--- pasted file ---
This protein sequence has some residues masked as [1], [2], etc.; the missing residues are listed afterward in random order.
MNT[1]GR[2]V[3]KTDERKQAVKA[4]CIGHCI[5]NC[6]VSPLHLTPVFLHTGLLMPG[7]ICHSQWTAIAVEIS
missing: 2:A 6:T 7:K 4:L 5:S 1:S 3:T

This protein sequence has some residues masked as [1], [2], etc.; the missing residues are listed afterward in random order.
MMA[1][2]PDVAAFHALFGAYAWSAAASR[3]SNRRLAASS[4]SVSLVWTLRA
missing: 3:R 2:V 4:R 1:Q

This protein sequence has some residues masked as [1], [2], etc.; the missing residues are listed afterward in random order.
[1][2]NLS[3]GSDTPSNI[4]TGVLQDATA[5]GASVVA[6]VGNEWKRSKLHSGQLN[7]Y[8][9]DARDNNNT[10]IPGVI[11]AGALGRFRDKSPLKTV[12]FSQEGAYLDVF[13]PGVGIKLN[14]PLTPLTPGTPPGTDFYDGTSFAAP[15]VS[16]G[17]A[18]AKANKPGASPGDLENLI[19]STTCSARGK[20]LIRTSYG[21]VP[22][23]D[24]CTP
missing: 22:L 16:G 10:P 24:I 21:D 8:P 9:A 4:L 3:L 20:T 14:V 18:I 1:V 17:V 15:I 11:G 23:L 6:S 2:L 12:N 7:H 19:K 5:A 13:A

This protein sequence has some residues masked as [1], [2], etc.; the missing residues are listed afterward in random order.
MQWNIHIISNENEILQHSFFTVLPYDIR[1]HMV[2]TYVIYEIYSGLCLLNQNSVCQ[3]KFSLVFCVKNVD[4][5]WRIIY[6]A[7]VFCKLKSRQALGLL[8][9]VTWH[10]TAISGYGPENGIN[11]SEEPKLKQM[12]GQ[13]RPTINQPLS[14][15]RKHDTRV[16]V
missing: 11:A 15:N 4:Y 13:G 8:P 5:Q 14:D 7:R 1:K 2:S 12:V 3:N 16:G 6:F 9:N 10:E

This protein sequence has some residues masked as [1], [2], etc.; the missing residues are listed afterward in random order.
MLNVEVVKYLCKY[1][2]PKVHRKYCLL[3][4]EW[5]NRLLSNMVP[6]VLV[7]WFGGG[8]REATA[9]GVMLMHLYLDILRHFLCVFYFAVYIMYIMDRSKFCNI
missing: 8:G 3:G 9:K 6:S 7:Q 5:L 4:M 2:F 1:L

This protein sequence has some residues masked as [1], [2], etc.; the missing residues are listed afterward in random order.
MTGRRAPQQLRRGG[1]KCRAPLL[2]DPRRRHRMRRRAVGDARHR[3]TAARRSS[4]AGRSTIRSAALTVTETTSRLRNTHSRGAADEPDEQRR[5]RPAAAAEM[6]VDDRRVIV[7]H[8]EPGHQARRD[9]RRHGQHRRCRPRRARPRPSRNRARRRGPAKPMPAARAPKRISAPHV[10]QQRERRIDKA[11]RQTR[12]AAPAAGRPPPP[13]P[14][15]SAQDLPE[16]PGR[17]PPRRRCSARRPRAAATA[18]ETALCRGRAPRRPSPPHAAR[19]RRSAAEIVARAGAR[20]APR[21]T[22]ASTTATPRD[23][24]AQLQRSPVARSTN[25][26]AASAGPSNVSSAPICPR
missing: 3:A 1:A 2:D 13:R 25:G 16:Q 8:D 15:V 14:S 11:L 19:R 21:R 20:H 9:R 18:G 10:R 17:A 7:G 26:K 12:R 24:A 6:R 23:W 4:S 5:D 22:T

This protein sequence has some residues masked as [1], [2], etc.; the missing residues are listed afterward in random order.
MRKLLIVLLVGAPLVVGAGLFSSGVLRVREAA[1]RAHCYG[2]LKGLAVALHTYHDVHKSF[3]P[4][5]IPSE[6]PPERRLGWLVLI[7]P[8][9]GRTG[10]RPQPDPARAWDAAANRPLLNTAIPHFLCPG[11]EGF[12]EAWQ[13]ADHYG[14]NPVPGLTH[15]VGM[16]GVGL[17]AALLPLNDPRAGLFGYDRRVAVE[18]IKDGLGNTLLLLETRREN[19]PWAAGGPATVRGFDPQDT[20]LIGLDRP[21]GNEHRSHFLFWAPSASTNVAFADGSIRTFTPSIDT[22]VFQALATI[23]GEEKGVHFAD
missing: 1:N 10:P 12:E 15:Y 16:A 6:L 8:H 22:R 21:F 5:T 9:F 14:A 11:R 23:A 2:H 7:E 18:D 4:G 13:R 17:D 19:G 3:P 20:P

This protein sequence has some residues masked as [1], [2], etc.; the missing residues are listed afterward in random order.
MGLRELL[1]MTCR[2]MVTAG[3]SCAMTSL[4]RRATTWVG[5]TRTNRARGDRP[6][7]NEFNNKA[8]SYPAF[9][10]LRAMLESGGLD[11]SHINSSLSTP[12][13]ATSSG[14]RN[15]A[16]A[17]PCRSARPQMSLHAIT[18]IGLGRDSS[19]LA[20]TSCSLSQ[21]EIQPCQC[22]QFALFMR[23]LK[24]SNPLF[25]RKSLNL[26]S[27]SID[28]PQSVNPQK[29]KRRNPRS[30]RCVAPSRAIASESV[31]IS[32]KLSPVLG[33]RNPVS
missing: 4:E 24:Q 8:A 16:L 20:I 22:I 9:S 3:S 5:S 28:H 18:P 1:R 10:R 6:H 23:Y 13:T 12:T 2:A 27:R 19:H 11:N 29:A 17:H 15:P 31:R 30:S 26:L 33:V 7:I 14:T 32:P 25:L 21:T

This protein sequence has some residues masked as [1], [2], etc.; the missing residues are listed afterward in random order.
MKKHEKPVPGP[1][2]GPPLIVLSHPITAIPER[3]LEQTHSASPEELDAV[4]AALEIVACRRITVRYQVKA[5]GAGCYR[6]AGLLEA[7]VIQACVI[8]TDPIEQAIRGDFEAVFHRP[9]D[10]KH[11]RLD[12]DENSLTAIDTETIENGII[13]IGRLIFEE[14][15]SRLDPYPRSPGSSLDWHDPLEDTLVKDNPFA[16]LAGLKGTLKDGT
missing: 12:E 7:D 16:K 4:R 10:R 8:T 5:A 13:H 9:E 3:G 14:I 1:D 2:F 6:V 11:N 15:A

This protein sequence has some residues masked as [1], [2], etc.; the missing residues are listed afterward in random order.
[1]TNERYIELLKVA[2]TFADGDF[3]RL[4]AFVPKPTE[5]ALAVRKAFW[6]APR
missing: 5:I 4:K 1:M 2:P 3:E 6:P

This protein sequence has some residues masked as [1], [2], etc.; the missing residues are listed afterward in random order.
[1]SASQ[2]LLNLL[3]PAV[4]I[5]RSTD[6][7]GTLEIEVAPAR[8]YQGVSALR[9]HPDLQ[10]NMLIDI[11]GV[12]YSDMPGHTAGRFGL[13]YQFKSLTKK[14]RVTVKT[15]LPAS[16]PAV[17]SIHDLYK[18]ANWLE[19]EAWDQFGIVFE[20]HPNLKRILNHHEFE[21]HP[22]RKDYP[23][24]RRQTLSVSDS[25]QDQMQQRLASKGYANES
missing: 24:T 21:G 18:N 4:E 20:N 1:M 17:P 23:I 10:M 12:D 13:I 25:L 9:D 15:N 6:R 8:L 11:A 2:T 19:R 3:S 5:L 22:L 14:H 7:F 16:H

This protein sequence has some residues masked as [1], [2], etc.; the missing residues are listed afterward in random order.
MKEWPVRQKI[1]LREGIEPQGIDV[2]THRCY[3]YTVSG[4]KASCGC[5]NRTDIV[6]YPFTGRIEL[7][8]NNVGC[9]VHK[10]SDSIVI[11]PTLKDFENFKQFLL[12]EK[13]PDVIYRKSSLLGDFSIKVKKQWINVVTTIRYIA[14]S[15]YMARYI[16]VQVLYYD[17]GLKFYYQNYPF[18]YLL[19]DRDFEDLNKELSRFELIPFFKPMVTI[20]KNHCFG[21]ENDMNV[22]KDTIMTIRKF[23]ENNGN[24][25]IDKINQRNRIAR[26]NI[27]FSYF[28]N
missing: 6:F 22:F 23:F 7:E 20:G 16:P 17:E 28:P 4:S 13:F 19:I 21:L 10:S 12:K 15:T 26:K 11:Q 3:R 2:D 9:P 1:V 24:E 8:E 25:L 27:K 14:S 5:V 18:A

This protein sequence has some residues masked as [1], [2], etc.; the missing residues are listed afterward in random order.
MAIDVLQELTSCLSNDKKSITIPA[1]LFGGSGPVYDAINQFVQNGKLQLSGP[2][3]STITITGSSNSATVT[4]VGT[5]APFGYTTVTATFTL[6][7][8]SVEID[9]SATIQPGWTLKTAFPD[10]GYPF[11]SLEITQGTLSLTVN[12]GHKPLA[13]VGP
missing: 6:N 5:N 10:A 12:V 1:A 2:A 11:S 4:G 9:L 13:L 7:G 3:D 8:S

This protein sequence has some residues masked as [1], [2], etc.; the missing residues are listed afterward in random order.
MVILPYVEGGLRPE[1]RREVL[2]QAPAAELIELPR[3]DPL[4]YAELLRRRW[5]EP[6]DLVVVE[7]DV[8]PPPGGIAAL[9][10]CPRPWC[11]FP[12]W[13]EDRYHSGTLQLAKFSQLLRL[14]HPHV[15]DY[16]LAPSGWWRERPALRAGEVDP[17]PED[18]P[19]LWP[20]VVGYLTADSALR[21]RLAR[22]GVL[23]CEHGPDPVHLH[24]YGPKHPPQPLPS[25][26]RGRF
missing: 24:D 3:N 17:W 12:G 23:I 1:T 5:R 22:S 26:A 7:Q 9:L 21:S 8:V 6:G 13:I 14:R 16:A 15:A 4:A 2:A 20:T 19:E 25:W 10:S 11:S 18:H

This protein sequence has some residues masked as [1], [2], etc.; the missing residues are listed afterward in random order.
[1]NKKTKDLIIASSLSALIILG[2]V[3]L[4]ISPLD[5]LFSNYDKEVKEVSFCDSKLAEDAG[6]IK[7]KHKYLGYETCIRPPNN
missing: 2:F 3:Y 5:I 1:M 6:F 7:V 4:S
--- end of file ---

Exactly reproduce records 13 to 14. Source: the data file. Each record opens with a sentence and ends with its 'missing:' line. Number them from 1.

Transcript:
This protein sequence has some residues masked as [1], [2], etc.; the missing residues are listed afterward in random order.
MAIDVLQELTSCLSNDKKSITIPA[1]LFGGSGPVYDAINQFVQNGKLQLSGP[2][3]STITITGSSNSATVT[4]VGT[5]APFGYTTVTATFTL[6][7][8]SVEID[9]SATIQPGWTLKTAFPD[10]GYPF[11]SLEITQGTLSLTVN[12]GHKPLA[13]VGP
missing: 6:N 5:N 10:A 12:V 1:A 2:A 11:S 4:G 9:L 13:L 7:G 3:D 8:S

This protein sequence has some residues masked as [1], [2], etc.; the missing residues are listed afterward in random order.
MVILPYVEGGLRPE[1]RREVL[2]QAPAAELIELPR[3]DPL[4]YAELLRRRW[5]EP[6]DLVVVE[7]DV[8]PPPGGIAAL[9][10]CPRPWC[11]FP[12]W[13]EDRYHSGTLQLAKFSQLLRL[14]HPHV[15]DY[16]LAPSGWWRERPALRAGEVDP[17]PED[18]P[19]LWP[20]VVGYLTADSALR[21]RLAR[22]GVL[23]CEHGPDPVHLH[24]YGPKHPPQPLPS[25][26]RGRF
missing: 24:D 3:N 17:W 12:G 23:I 1:T 5:R 22:S 26:A 7:Q 9:L 21:S 8:V 6:G 13:I 14:R 16:A 15:A 4:A 2:A 20:T 19:E 25:W 10:S 11:S 18:H